In 14 years, we have had more than 60,000 cookbook editors use our system to collect and create online cookbooks for their family, friends, church, school, group or as a fundraiser. More than 227,600 contributors have submitted over 1.6 million recipes so far and hundreds of new recipes are added every day.

So when you wonder why all of our customer service is usually done via email, it’s because we both have day jobs. However, Family Cookbook Project is a passion of ours. We love to be able to help promote the concept of personalized cookbooks for families and fundraising efforts.

Understanding Recipe Privacy

IMG_8391When you or a contributor adds a recipe to your online cookbook, there is an option to make your recipe private. If you check this box just above the save button, your recipe will only be available to those individuals who are logged into your online cookbook. Some people choose this option when a recipe is not yet ready to be shared publicly or they simply want to limit the people who have access to it.
However, there are many benefits to sharing your recipe publicly. Public recipes are indexed by Google and other search engines. You can access your recipes simply by entering your name and the recipe name into Google. Online access from any computer without having to remember your log in information is very convenient.
Family Cookbook Project also searches the public recipes to look for the best recipes to be included one of the Family Cookbook Project’s “Best of” cookbooks we publish. We also promote public recipes on our Facebook pages and on Pinterest. This allows us to highlight your recipes to the other Cookbook Editors, which is truly an honor.
We believe recipes are made to be shared, just like the dishes that are made from them. So next time you enter your favorite recipe into your Family Cookbook Project online recipe box, be sure to mark it public so it can be shared.

Lowering the cost of printing your cookbook

When it comes to printing your family cookbook, page count is the largest determining factor on what the cost per book will be.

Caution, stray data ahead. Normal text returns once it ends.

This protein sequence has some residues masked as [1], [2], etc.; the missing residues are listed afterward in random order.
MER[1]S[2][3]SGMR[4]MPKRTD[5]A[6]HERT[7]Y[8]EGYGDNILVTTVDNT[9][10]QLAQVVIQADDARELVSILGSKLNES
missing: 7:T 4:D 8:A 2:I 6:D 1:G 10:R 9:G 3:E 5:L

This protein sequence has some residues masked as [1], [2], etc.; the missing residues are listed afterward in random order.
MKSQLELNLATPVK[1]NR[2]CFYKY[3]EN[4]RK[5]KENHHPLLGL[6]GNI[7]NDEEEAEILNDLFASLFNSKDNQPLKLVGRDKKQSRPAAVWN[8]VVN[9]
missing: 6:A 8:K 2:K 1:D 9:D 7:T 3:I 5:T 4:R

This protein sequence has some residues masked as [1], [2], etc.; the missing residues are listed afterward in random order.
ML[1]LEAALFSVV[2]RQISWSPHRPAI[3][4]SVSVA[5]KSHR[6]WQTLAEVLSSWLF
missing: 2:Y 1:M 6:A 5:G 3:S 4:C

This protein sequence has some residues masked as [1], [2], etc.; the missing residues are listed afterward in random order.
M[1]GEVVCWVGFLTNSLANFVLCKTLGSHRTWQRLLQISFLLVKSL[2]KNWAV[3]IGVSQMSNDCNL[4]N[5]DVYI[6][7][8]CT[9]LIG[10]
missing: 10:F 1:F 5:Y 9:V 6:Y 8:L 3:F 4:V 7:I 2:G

To lower the number of pages that need to be printed, you don’t always have to just delete recipes. Here are some simple formatting charges you can make to affect your page count.

Go to Editor Tools>Publishing Tool>Cookbook Options and Design.  Under Recipe Layout, choose any or all of these options to save space:

  • Choose Arial or Times Roman, Two Column Small for the smallest type faces
  • UNcheck Print my recipes in non-continued format
  • UNcheck Force recipe photos to be on same page as recipe
  • CHECK Print Directions and Comments as single paragraphs
  • Under Recipe Sorting, choose Print my recipes in book order – shortest to longest

Another thing to do is look at your recipes that are more than one page long. We show you multi page recipes in the “recipes by category” index. There is a “*” next to the edit button of long recipes. Consider removing some of these recipes by unchecking the box by the recipe title and see the impact on page count.







Bill Rice is Co-Publisher of the Great Family Cookbook Project, a website that helps families and individuals collect and share food memories. Follow us on Facebook and Pinterest!

Why Blank Pages Are Important In Your Family Cookbook

One of the questions we get a lot as Cookbook Publishers is “how do I remove the blank pages in my cookbook?”

It seems that when people preview their family cookbook on FamilyCookbookProject.com, they see the cover, then a blank page, then the title page, then another blank page, and so on. They want those blank pages eliminated to lower the cost of printing.

In publishing, especially cookbook publishing, a cookbook needs to be laid out in a specific way in order for the most important pages to be on the right side when the book is opened. Think about it, Whenever you open a book, the title page is the first thing you see and it is always on the right page of a two page spread. Same goes for the Introduction, Table of Contents and the section dividers.

On FamilyCookbookProject.com, if you create a preview cookbook PDF, you want to open it in your Adobe Reader program and select the option to view “Facing Pages” or “Double-up” (look under the View menu), you’ll see how the pages back up to each other.

Now with that said, there is no reason why those pages have to be blank. The inside front cover can have a family photo photo or bio of the cookbook editor. The same goes for other blank pages as well. If your introduction is one page and after it is a blank page, consider writing more, adding a photo or even making the text larger to fill up that extra space.

One benefit form using FamilyCookbookProject.com is that we provide a complete set of handy kitchen information that can be used on the back of the recipe category dividers with the touch of a button.

Bill Rice takes more than 20,000 photos a year and is Co-Publisher of the Great Family Cookbook Project, a website that helps families and individuals collect and share food memories. Follow us on Facebook and Pinterest!